The mother of invention

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David Smith launched ToyTalk.co.uk, an online magazine covering the world of toys in the UK, in 2006. He is also the writer of the book 100 Classic Toys.

I’ve always loved inventors. The white coat-wearing, wild-haired, arm-waving types are the best (think of Christopher Lloyd in Back to the Future) but any inventor is worthy of reverence in my book.

The toy world has had its share of great inventors. Maybe none of them has come up with something as radical or important as the internal combustion engine (or, for that matter, a time-travelling DeLorean), but the likes of Erno Rubik, Frank Hornby and Ruth Handler have enhanced countless lives with their creations.

I find it a little dispiriting, therefore, that so much of the modern toy industry is so heavily reliant on recycling existing products, simply putting a new licensing spin on toys that have been with us for years.

There’s still new stuff out there, but the recent launch of Battleship games with a Battleship (the movie) twist (a licensed product based on a film that is, in turn, based on the original game) is surely an ultimately futile exercise in chasing your own tail.

In more than six years covering the toy industry in the UK, I’ve been lucky enough to meet some genuinely inspiring people – inventors who have dreamed up something new. Some of them have been snapped up by established companies, while others have done it the hard way, financing their own dreams and bringing products to market with little or no help from anybody else.

I look back on meeting the creative talents behind Jurassic Wars (a brilliant dinosaur-based card game) Daughters of History (high-end, historically themed dolls) and others as some of the highlights of my time writing about toys.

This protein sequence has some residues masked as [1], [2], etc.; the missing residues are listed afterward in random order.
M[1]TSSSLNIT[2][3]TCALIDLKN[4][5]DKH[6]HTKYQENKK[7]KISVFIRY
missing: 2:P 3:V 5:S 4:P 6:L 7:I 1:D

At January’s Toy Fair in London, I met another pioneer, quite by accident. On my way to an appointment with one of the biggest toy companies operating in the UK, I was stopped by a young woman carrying a plastic bag. Luckily, I had a few minutes to spare and was happy enough to listen to what she had to say.

Abigail Obar quickly outlined her plans to launch a new board game. She had arrived at Toy Fair with a prototype in the bag she was carrying and was pitching the idea to anyone who would listen. 


I thought the game, called Medal Haul, had enough relevance in this Olympics year to maybe attract one or two of the established manufacturers to take a closer look. Exchanging business cards, I promised to keep in touch.

Over the following months I learned more about Abigail and her dedication to getting this game launched. At the time we met at Toy Fair she had already spent £2,000 of her own money getting a prototype ready to demonstrate. Since then she has moved forward to self-fund the first production batch of the game, which she intends to sell herself and, hopefully, attract the interest of retailers.

And all this has taken place with no help from any of the established companies, while holding down a full-time job as a business analyst. Oh, and giving birth to her third child as well. And did I mention her husband was taken seriously ill during the year-long development of the prototype?

Abigail has some way to go until she can take her place in the pantheon of great toy and game inventors, but I find it incredibly admirable that she has come so far on her own. While so many in the industry are just looking to wheel out another tired-looking range of licensed products, Abigail has created something entirely new.

The industry hasn’t taken notice of her yet (perhaps she should start wearing a white coat and waving her arms around), but that hasn’t stopped her. I’m starting to get the impression that nothing will.